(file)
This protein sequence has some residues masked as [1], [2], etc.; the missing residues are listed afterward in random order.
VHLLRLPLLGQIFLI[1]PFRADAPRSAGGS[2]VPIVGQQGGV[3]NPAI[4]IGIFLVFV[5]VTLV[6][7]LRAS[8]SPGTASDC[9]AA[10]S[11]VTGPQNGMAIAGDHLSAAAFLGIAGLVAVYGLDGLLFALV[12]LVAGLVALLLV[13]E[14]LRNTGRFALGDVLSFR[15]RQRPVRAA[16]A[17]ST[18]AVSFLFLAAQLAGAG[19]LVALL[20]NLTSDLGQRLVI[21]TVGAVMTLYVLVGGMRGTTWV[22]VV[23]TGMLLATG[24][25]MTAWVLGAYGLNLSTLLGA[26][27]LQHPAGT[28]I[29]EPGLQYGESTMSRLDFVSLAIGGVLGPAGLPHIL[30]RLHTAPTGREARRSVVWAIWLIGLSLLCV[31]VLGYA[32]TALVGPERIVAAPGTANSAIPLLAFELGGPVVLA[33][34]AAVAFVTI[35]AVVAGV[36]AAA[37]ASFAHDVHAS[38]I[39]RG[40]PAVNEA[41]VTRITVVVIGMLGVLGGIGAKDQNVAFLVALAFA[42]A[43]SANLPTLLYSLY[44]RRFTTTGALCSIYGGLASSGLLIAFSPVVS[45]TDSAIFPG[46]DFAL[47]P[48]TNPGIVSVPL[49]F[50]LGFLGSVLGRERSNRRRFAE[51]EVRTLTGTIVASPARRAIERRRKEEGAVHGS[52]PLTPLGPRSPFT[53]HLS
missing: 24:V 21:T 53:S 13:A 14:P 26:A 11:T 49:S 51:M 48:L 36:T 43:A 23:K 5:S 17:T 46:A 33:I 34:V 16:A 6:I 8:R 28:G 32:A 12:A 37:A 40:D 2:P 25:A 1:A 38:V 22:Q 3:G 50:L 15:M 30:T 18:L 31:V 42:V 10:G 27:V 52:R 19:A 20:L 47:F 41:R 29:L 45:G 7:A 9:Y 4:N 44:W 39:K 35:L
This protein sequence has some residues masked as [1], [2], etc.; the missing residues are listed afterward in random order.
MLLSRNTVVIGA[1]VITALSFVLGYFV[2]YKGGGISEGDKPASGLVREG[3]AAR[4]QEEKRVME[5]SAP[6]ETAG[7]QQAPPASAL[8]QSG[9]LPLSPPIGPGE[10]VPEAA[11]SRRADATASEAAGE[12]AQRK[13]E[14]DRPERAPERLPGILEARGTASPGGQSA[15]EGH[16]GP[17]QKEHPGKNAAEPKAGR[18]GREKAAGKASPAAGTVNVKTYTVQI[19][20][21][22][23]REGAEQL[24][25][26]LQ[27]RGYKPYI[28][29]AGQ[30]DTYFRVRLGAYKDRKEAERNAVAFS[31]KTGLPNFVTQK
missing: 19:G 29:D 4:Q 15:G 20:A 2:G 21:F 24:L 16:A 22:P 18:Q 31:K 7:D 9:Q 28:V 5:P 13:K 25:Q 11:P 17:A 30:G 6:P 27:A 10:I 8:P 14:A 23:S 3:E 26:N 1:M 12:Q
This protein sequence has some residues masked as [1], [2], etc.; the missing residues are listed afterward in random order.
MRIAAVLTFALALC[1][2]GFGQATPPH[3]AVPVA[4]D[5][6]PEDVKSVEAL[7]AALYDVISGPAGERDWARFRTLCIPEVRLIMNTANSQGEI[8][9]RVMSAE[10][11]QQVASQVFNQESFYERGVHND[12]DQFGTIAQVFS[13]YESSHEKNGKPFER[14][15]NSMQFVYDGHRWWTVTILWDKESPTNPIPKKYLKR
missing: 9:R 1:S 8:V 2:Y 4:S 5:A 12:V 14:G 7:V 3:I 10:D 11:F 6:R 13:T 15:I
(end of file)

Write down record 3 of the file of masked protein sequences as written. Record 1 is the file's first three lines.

This protein sequence has some residues masked as [1], [2], etc.; the missing residues are listed afterward in random order.
MRIAAVLTFALALC[1][2]GFGQATPPH[3]AVPVA[4]D[5][6]PEDVKSVEAL[7]AALYDVISGPAGERDWARFRTLCIPEVRLIMNTANSQGEI[8][9]RVMSAE[10][11]QQVASQVFNQESFYERGVHND[12]DQFGTIAQVFS[13]YESSHEKNGKPFER[14][15]NSMQFVYDGHRWWTVTILWDKESPTNPIPKKYLKR
missing: 9:R 1:S 8:V 2:Y 4:S 5:A 12:V 14:G 7:V 3:I 10:D 11:F 6:R 13:T 15:I